Sunday, August 21, 2011
Betty's daughter told her she had a rash because of NERVES, listen to your sister, I am older than your daughter and smarter. Your daughter will be smarter when she starts itching . which she probably will some day.
There are many causes of hives including foods, drugs, infections, and diseases. Oddly enough, even though there are many potential causes, in the majority of cases of hives, the cause is unknown. Hives causes can be broken down into 3 broad groups:
•Idiopathic: This means we don't know the cause; it just happens.
•Immunological: Some hives are caused by changes in the immune system. A typical scenario would be coming in contact with something that causes cells in the immune system to trigger the release of histamine from certain white blood cells called mast cells.
•Nonimmunological: Exposure to certain substances can cause the direct release of histamine from mast cells without the involvement of other parts of the immune system.
If you have hives, you want to know what causes them so you can eliminate that trigger and free yourself from the itching. The following lists are not exhaustive, but do give the main known hives causes. While most cases of hives are idiopathic, see if you can eliminate any obvious causes of your hives. Just remember that it's best to talk to your healthcare provide before eliminating all possible hive triggers. If you suspect medication is causing your hives, contact your healthcare provider immediately.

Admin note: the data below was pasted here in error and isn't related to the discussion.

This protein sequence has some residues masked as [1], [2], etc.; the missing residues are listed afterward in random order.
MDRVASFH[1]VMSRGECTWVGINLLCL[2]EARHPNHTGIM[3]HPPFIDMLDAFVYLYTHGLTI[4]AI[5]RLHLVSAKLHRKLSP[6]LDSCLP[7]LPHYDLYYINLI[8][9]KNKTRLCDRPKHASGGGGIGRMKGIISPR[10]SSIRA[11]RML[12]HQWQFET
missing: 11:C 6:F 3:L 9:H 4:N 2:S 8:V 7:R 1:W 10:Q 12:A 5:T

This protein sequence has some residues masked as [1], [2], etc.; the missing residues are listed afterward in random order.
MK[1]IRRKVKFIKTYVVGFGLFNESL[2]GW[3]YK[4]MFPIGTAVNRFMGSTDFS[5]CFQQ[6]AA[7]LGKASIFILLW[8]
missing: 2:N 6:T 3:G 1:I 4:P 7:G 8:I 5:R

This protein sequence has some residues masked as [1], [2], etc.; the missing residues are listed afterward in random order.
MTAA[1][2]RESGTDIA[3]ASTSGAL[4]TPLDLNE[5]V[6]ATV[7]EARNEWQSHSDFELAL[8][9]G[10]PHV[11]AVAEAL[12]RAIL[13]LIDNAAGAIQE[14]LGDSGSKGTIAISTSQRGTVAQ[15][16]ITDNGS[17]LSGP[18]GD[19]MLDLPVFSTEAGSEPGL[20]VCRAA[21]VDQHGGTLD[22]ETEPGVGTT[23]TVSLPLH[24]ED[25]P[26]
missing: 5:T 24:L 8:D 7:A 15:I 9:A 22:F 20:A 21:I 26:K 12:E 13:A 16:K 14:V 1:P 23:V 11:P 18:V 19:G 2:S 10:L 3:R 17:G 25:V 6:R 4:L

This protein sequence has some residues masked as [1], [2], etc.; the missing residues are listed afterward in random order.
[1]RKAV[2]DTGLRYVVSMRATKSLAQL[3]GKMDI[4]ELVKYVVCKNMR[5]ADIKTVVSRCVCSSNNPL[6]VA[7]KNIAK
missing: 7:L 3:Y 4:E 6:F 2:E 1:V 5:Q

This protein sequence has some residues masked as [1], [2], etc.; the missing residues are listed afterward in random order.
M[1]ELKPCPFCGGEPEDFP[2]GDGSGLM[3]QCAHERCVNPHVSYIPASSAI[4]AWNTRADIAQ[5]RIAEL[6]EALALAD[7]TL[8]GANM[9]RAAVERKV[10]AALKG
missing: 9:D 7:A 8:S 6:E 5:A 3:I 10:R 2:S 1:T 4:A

If the cause of a person’s hives can’t be determined, and therefore the trigger can’t be avoided, then treating the hives is the next step.
The treatment of choice for hives is antihistamines, especially with the newer, low-sedating forms. There are many choices, including prescription-only forms and over-the-counter types. The best antihistamine for hives, in my opinion, is Zyrtec (cetirizine). Cetirizine is now available in over-the-counter forms without a prescription, including in generic forms. Claritan, Alavert and generics of these drugs (loratadine) are reasonable antihistamines for the treatment of hives as well, although loratadine doesn’t work nearly as well as cetirizine, in my experience. Benadryl (diphenhydramine) works as well, although it needs to be taken multiple times a day, and causes significant sedation.
There are many prescription forms of antihistamines to treat hives as well. These include newer, less-sedating types such as Allegra and its generic forms (fexofenadine), Clarinex (desloradatine), and Xyzal (levocetirizine), which is very similar to Zyrtec. Commonly used older, sedating antihistamines used to treat hives include hydroxyzine and doxepin, which is an anti-depressant with strong antihistamine effects.
I find that I only need to use oral or injectable corticosteroids in a small percentage of people with hives. However, it is common for non-allergy specializing physicians to use these medications. Antihistamines usually do a good job of treating hives with fewer side effects than corticosteroids.